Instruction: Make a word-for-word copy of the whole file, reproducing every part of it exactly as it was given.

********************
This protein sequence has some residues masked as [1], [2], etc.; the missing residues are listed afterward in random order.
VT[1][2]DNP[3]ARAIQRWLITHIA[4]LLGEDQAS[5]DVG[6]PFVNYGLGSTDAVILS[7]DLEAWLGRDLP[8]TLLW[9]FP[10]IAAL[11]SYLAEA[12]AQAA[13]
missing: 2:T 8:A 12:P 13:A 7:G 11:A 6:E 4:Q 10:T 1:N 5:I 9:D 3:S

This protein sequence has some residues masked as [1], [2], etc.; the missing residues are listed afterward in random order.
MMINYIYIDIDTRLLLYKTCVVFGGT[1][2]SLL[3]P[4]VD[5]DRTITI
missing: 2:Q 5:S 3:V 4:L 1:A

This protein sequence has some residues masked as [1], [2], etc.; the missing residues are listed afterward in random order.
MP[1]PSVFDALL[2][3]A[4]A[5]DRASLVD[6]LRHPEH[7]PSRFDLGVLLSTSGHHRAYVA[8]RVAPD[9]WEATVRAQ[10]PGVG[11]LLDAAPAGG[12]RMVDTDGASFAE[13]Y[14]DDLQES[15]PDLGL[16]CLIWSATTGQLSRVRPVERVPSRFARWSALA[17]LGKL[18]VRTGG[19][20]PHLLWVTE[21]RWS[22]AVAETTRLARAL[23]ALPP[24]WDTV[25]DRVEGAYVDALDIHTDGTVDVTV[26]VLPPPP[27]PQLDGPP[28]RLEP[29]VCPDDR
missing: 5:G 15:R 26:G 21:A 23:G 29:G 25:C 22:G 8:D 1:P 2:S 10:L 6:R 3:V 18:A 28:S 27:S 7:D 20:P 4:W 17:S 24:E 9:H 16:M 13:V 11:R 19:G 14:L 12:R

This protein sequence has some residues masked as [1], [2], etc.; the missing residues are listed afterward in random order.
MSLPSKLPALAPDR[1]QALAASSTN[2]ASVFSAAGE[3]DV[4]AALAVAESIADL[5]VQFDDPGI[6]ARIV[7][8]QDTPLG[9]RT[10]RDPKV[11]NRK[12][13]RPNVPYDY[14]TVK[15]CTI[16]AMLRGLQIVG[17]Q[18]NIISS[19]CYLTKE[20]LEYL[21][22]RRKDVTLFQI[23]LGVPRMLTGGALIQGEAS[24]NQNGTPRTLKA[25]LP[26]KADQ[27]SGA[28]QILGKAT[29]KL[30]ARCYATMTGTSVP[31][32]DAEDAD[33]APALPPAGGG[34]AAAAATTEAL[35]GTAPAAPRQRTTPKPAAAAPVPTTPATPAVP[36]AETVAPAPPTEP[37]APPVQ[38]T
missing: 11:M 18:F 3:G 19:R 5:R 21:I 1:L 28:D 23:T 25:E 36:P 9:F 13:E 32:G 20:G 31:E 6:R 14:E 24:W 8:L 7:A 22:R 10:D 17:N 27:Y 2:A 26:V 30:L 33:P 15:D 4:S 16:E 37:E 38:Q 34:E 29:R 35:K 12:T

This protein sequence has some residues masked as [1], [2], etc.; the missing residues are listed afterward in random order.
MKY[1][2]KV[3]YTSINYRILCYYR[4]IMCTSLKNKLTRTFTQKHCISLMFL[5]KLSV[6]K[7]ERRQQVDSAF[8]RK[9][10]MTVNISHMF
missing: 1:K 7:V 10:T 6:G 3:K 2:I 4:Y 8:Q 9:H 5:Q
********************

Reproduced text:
This protein sequence has some residues masked as [1], [2], etc.; the missing residues are listed afterward in random order.
VT[1][2]DNP[3]ARAIQRWLITHIA[4]LLGEDQAS[5]DVG[6]PFVNYGLGSTDAVILS[7]DLEAWLGRDLP[8]TLLW[9]FP[10]IAAL[11]SYLAEA[12]AQAA[13]
missing: 2:T 8:A 12:P 13:A 7:G 11:A 6:E 4:Q 10:T 1:N 5:I 9:D 3:S

This protein sequence has some residues masked as [1], [2], etc.; the missing residues are listed afterward in random order.
MMINYIYIDIDTRLLLYKTCVVFGGT[1][2]SLL[3]P[4]VD[5]DRTITI
missing: 2:Q 5:S 3:V 4:L 1:A

This protein sequence has some residues masked as [1], [2], etc.; the missing residues are listed afterward in random order.
MP[1]PSVFDALL[2][3]A[4]A[5]DRASLVD[6]LRHPEH[7]PSRFDLGVLLSTSGHHRAYVA[8]RVAPD[9]WEATVRAQ[10]PGVG[11]LLDAAPAGG[12]RMVDTDGASFAE[13]Y[14]DDLQES[15]PDLGL[16]CLIWSATTGQLSRVRPVERVPSRFARWSALA[17]LGKL[18]VRTGG[19][20]PHLLWVTE[21]RWS[22]AVAETTRLARAL[23]ALPP[24]WDTV[25]DRVEGAYVDALDIHTDGTVDVTV[26]VLPPPP[27]PQLDGPP[28]RLEP[29]VCPDDR
missing: 5:G 15:R 26:G 21:A 23:G 29:G 25:C 22:G 8:D 1:P 2:S 10:L 6:R 3:V 18:A 28:S 27:S 7:D 20:P 4:W 17:S 24:E 9:H 16:M 13:V 11:R 19:G 14:L 12:R

This protein sequence has some residues masked as [1], [2], etc.; the missing residues are listed afterward in random order.
MSLPSKLPALAPDR[1]QALAASSTN[2]ASVFSAAGE[3]DV[4]AALAVAESIADL[5]VQFDDPGI[6]ARIV[7][8]QDTPLG[9]RT[10]RDPKV[11]NRK[12][13]RPNVPYDY[14]TVK[15]CTI[16]AMLRGLQIVG[17]Q[18]NIISS[19]CYLTKE[20]LEYL[21][22]RRKDVTLFQI[23]LGVPRMLTGGALIQGEAS[24]NQNGTPRTLKA[25]LP[26]KADQ[27]SGA[28]QILGKAT[29]KL[30]ARCYATMTGTSVP[31][32]DAEDAD[33]APALPPAGGG[34]AAAAATTEAL[35]GTAPAAPRQRTTPKPAAAAPVPTTPATPAVP[36]AETVAPAPPTEP[37]APPVQ[38]T
missing: 11:M 18:F 3:G 19:R 5:R 21:I 1:L 28:D 23:T 25:E 36:P 9:F 13:E 32:G 20:G 31:E 6:R 14:E 24:W 8:L 7:A 22:R 10:D 17:N 27:Y 2:A 26:V 30:L 33:P 15:D 4:S 16:E 37:E 38:Q 34:E 29:R 35:K 12:T

This protein sequence has some residues masked as [1], [2], etc.; the missing residues are listed afterward in random order.
MKY[1][2]KV[3]YTSINYRILCYYR[4]IMCTSLKNKLTRTFTQKHCISLMFL[5]KLSV[6]K[7]ERRQQVDSAF[8]RK[9][10]MTVNISHMF
missing: 1:K 7:V 10:T 6:G 3:K 2:I 4:Y 8:Q 9:H 5:Q